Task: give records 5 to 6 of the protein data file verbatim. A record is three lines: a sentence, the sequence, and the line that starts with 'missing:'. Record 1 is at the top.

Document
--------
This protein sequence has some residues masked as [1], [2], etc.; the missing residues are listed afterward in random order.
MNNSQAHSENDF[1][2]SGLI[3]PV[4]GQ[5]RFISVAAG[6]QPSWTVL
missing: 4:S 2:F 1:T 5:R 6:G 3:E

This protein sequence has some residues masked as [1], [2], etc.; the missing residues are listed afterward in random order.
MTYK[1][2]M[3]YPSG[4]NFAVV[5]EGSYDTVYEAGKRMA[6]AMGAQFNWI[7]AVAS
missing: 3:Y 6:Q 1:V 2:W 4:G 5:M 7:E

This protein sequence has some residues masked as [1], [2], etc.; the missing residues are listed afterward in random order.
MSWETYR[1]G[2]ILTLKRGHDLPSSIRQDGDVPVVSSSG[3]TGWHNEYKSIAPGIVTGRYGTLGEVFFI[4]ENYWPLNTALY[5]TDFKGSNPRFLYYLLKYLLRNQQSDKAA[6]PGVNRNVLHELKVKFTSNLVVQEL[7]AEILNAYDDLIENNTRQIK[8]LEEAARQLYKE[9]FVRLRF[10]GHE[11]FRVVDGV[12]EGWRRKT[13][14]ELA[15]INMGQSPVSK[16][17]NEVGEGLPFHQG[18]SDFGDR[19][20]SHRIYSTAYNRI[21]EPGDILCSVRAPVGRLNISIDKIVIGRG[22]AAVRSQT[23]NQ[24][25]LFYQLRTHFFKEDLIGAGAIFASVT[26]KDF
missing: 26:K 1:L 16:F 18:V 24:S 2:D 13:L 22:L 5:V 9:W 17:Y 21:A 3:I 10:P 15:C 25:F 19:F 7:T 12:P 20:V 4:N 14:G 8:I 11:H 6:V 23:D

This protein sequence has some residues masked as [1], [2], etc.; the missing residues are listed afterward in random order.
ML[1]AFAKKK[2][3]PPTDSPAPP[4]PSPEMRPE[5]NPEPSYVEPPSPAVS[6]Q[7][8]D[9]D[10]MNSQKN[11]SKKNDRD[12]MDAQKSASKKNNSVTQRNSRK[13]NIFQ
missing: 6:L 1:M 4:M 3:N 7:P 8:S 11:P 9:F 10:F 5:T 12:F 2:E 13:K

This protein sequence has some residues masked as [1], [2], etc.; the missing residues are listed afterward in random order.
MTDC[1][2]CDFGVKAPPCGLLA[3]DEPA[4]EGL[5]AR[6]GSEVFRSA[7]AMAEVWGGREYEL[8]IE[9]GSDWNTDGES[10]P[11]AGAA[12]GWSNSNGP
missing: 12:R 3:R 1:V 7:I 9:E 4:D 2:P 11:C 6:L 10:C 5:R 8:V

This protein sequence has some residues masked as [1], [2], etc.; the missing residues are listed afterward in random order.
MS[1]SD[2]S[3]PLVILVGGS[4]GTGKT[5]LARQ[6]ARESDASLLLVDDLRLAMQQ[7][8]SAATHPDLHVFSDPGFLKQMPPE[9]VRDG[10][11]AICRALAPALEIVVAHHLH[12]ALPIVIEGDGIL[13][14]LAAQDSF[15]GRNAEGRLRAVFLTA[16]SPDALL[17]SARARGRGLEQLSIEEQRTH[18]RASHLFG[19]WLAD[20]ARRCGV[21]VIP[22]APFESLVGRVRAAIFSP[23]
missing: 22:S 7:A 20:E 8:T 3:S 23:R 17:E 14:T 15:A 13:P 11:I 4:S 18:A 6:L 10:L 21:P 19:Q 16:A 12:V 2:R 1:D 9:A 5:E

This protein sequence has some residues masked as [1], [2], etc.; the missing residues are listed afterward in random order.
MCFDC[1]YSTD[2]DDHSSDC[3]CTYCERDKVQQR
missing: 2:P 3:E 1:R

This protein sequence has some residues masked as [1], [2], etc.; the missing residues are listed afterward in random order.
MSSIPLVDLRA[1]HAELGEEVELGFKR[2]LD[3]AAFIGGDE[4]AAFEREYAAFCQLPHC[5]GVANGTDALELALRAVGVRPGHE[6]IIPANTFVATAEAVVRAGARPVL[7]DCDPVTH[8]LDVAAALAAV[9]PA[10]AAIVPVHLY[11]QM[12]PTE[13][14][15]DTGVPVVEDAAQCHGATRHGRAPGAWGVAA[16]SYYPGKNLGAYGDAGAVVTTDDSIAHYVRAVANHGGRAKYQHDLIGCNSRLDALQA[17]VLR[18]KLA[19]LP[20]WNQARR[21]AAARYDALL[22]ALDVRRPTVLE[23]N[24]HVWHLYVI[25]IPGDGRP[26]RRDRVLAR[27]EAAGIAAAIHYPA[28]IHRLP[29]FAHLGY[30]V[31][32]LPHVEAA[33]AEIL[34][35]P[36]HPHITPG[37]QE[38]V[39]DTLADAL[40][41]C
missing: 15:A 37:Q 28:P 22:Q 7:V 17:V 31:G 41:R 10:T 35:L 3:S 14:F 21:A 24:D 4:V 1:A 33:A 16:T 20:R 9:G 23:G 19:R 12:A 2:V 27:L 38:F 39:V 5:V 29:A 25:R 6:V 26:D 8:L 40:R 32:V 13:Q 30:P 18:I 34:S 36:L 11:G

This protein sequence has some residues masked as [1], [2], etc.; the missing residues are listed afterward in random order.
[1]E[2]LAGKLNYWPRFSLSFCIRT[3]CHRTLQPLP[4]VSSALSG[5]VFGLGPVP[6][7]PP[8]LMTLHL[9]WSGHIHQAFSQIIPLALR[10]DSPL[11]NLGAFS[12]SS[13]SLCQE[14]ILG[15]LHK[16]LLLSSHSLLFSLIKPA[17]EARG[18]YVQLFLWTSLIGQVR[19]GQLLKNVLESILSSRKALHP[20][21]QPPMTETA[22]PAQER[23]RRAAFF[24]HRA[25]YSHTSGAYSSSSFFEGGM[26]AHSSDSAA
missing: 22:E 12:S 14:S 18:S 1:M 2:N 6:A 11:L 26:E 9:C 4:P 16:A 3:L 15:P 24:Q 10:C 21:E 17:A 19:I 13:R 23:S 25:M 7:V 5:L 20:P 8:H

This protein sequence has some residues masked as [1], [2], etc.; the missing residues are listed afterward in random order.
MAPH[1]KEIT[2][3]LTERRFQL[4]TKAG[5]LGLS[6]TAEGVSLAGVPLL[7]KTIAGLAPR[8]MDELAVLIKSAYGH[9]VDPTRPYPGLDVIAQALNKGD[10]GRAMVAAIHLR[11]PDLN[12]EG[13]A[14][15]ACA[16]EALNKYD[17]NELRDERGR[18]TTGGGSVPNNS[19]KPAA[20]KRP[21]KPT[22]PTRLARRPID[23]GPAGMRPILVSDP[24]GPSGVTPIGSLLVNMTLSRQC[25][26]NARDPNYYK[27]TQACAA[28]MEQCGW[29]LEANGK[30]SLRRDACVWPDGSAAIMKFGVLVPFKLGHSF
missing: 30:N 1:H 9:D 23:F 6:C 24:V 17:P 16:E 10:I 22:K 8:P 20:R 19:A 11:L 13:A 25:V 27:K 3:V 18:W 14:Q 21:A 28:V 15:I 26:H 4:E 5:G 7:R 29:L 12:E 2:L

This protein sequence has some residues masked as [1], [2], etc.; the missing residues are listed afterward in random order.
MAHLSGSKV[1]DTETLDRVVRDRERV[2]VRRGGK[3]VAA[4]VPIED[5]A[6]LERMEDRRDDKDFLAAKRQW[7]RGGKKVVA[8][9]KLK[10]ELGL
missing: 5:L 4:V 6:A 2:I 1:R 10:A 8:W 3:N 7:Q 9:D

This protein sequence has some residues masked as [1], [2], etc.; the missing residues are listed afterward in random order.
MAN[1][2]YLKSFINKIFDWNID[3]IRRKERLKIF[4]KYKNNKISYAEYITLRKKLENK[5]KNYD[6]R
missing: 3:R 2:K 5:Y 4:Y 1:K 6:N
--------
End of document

This protein sequence has some residues masked as [1], [2], etc.; the missing residues are listed afterward in random order.
MTDC[1][2]CDFGVKAPPCGLLA[3]DEPA[4]EGL[5]AR[6]GSEVFRSA[7]AMAEVWGGREYEL[8]IE[9]GSDWNTDGES[10]P[11]AGAA[12]GWSNSNGP
missing: 12:R 3:R 1:V 7:I 9:E 4:D 2:P 11:C 6:L 10:C 5:R 8:V

This protein sequence has some residues masked as [1], [2], etc.; the missing residues are listed afterward in random order.
MS[1]SD[2]S[3]PLVILVGGS[4]GTGKT[5]LARQ[6]ARESDASLLLVDDLRLAMQQ[7][8]SAATHPDLHVFSDPGFLKQMPPE[9]VRDG[10][11]AICRALAPALEIVVAHHLH[12]ALPIVIEGDGIL[13][14]LAAQDSF[15]GRNAEGRLRAVFLTA[16]SPDALL[17]SARARGRGLEQLSIEEQRTH[18]RASHLFG[19]WLAD[20]ARRCGV[21]VIP[22]APFESLVGRVRAAIFSP[23]
missing: 22:S 7:A 20:E 8:T 3:S 23:R 17:E 14:T 15:A 13:P 11:I 4:S 18:A 6:L 10:L 21:P 19:Q 16:A 12:V 2:R 1:D 9:A 5:E